David Davies, the Tory MP, is opposed to gay marriage - but is very keen to stress that he is not a homophobe. The only trouble is that every time he tries to clear the matter up, he inadvertantly makes it worse.
For example, after he was criticised for telling BBC Wales that "most parents would prefer their children not be gay", he responded by saying that he couldn't be a homophobe because he had once punched a gay man .
Once fought gay boxer. Respect & like.trained with after bout so not bigoted. actvists calm down- listen to other views youtu.be/-3T2teJaVlA 
— David Davies (@davidtcdavies) December 9, 2012 
Today, he is interviewed in the Guardian , and comes across as a man genuinely, painedly, trying to make his case, but never quite managing it. Mostly because he seems obsessed with Erasure.
For example, Davies worries about sex education including the mechanics of gay sex. Why?
When Davies was 16, a popular school friend had announced he was gay. Davies ran into him again at 19, "And it turned out the guy had got engaged. To a woman! And he absolutely didn't want to talk about what had gone on between the age of 16 and 19. He'd started coming down to the pub at 16 with, you know, splits in his jeans, and started buying Erasure albums, and all the rest of it – and three years later he's suddenly horrified by the whole thing!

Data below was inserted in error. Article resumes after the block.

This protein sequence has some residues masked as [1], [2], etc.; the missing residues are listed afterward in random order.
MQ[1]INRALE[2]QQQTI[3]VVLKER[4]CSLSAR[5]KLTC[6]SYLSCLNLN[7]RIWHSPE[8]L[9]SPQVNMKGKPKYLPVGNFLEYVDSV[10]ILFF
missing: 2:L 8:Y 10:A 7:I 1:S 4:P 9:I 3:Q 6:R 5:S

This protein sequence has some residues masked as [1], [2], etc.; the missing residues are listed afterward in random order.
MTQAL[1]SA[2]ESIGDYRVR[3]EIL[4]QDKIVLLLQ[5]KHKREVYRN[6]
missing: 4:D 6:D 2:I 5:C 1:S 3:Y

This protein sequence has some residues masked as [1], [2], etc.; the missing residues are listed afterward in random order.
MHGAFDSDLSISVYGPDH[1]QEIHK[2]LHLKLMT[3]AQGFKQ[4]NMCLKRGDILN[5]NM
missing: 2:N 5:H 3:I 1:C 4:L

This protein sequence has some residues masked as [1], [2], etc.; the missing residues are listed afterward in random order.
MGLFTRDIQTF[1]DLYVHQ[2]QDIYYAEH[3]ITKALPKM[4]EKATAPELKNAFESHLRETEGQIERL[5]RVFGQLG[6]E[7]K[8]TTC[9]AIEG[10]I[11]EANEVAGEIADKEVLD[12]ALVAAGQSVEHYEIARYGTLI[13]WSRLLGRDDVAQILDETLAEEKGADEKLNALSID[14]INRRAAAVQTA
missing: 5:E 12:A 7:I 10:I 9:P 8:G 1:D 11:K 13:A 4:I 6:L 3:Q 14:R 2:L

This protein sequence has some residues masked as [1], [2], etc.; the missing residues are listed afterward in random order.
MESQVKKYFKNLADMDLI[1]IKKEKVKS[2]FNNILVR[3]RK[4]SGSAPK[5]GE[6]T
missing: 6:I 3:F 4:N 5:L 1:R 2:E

"I suppose what I'm trying to say, in a very clumsy way, which will again probably cause offence, is that some people might be going through a bit of a funny phase between the age of 15 and 20 when they're not sure."
When the interviewer, Decca Aitkenhead, says that "no amount of familiarity with homosexual mechanics would have turned my 10-year-old self into a lesbian", he replies:
"But you're a lady, you're a woman, so you wouldn't have felt quite the same way. I mean, at school the girls all went out and bought Erasure without any issue."
But things are changing, and David Davies is happy about that:
"I make no bones about it, I'm a product of my upbringing and of the time I was brought up, so I'm not going to pretend not to be. It's not like I was brought up in San Francisco or somewhere like that.
"But I'm changing. This is going to sound quite appalling, but nobody in my circle of friends in 1986 would have admitted liking Erasure, or would have been seen dead going out and buying a Boy George CD. Now I've got Boy George's greatest hits, and I love it!"
In the earnestness with which he tries to engage with the issues - despite his obvious discomfort - Davies is beginning to remind me of Harry Enfield's dad with a gay son.